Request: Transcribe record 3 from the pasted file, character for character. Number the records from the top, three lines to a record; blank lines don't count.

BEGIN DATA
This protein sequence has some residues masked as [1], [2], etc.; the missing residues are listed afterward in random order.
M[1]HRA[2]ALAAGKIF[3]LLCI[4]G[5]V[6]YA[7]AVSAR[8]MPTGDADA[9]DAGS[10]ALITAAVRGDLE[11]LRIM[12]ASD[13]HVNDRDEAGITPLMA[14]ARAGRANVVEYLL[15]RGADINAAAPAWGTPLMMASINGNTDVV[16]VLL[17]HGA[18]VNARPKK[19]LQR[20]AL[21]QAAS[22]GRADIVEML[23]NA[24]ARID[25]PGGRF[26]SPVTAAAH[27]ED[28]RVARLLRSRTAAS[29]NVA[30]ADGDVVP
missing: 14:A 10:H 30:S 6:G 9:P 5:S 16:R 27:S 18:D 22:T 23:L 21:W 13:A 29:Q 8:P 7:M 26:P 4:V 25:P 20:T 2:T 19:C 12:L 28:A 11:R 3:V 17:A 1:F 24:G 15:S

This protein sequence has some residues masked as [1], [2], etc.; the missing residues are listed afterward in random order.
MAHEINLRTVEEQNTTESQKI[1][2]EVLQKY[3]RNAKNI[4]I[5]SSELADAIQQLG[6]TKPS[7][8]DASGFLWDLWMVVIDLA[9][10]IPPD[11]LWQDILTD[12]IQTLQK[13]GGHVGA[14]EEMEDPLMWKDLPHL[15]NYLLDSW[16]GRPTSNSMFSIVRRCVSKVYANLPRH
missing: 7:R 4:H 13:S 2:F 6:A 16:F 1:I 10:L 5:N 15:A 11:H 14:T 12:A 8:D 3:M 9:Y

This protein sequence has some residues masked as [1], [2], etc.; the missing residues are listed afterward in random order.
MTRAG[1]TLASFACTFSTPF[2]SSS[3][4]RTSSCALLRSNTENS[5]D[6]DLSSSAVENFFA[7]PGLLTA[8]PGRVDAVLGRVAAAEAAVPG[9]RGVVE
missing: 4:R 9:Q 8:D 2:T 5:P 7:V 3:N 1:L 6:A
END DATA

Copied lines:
This protein sequence has some residues masked as [1], [2], etc.; the missing residues are listed afterward in random order.
MTRAG[1]TLASFACTFSTPF[2]SSS[3][4]RTSSCALLRSNTENS[5]D[6]DLSSSAVENFFA[7]PGLLTA[8]PGRVDAVLGRVAAAEAAVPG[9]RGVVE
missing: 4:R 9:Q 8:D 2:T 5:P 7:V 3:N 1:L 6:A